Top Wisconsin Nurse Practitioner Degree Programs
From farming communities and suburbs to central urban areas, Wisconsin has a variety of healthcare needs. Your experience as a nurse could make you a great fit for nurse practitioner programs in Wisconsin. Learn more about this career path on this page and read about class requirements, clinical hours and job data. Ready to look for the ideal program for you? Use the search bar above or contact programs on our featured nurse practitioner schools list below.
How to Become a Nurse Practitioner in Wisconsin
You have two main options for becoming a Nurse Practitioner in Wisconsin: through a master’s degree or a doctoral degree. You will also need to pick a specialization and population to work with. For example, you could become a Family Nurse Practitioner or an Acute Care Nurse Practitioner. Read on for information to help you pick the degree and program that’s right for you.
Average Master’s Degree Requirements in Wisconsin
- Credit hours required: 50 credits
- Average cost: $1,060 per credit hour
- Clinical hours required: At least 500 hours
- Timeframe: Three years
Average Doctoral Requirements in Wisconsin
- Credit hours required: 90 credits
- Clinical hours required: At least 1,000 hours
- Timeframe: Six years
What Types of Nurse Practitioner Programs Are Available in Wisconsin?
As you learn about different training options for registered nurses, you want to make sure that you meet the admissions requirements for nurse practitioner schools. Certain programs are open to Associate’s-level nurses. These programs are called RN-to-MSN programs, and they take about four years to complete.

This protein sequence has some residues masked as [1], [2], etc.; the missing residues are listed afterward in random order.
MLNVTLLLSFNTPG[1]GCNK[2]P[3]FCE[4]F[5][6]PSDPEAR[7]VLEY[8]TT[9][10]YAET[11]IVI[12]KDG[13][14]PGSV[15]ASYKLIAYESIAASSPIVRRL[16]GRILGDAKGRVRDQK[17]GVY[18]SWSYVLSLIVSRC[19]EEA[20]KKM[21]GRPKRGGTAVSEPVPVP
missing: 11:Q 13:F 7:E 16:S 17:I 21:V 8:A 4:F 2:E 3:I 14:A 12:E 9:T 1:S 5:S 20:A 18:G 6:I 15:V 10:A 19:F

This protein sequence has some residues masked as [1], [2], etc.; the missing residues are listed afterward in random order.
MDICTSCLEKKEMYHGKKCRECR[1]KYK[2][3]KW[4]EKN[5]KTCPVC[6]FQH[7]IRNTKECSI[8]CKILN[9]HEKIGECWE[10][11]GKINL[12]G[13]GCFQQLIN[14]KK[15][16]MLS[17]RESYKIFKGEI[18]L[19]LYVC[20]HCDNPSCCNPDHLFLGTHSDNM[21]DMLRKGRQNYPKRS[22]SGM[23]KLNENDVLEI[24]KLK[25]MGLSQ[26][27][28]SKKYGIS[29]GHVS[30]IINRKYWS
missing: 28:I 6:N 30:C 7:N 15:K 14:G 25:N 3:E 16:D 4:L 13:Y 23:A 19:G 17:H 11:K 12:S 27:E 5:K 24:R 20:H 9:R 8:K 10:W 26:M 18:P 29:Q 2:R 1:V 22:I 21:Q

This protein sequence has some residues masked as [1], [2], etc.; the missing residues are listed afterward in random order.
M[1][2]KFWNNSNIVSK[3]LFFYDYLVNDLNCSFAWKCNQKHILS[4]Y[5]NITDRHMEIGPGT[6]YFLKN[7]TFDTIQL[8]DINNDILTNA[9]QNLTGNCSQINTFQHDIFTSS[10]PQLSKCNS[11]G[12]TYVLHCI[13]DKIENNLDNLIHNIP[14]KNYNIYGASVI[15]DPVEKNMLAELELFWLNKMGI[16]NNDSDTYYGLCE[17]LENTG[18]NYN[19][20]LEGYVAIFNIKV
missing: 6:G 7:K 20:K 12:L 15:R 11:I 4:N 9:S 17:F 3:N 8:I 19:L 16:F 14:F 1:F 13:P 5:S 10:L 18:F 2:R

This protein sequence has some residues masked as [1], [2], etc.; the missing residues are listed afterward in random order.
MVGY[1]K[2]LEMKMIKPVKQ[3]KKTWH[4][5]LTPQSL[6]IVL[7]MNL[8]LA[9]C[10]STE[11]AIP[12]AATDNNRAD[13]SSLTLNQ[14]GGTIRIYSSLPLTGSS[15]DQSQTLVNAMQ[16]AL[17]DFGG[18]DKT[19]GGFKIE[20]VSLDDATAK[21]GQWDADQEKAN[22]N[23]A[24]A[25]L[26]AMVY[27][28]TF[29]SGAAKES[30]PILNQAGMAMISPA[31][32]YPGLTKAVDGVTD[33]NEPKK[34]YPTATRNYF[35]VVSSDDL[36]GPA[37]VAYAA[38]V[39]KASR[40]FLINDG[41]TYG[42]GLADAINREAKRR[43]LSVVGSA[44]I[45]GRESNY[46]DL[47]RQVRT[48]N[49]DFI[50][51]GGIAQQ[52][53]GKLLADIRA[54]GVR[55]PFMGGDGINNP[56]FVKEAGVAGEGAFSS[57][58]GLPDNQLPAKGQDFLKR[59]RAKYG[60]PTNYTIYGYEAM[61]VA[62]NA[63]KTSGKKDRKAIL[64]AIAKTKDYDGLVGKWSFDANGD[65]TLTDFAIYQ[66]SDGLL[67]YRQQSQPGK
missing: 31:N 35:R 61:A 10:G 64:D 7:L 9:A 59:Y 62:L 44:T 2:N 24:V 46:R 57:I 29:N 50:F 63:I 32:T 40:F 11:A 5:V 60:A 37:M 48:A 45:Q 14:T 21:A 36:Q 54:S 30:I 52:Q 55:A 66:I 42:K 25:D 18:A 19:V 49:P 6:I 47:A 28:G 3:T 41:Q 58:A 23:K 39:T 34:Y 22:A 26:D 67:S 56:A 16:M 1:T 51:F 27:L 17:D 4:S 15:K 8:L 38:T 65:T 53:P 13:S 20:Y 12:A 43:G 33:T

However, most programs require a Bachelor’s degree, a registered nursing license, and some nursing experience. Since this is a fairly demanding specialty, you may need a strong academic history and solid references to be considered for acceptance.
You may narrow down your school options by deciding which patient population you would like to work with upon completing your education and graduating. Those who want to work with a diverse patient base often choose family nurse practitioner programs, since this type of program provides exposure to the healthcare needs of children, adults, and senior citizens. Other options you may come across in Wisconsin include geriatric health, acute care, pediatric health, and mental health.
Common APRN Course Options in Wisconsin
- Leadership in Advanced Practice Nursing
- Nursing Research
- Advanced Pathophysiology
- Advanced Practice Nursing Theory
- Advanced Assessments
- Pharmacotherapeutics for APRNs
- Foundations for APRN Clinical Practice
- Ethics for Advanced Practice in Healthcare
- Evaluation and Application of Evidence-Based Practice
Throughout your APRN degree program, you should make steady progress toward completing your clinical requirements. You may complete rotations at a variety of healthcare institutions, since you do not know where or in what role you will be working after graduation.
The recommendations and feedback you get at this point in your education can impact your job search later on, so make sure you make a good impression and respond positively to suggestions for improvement and professional growth.
How Can I Pay for Nurse Practitioner School in Wisconsin?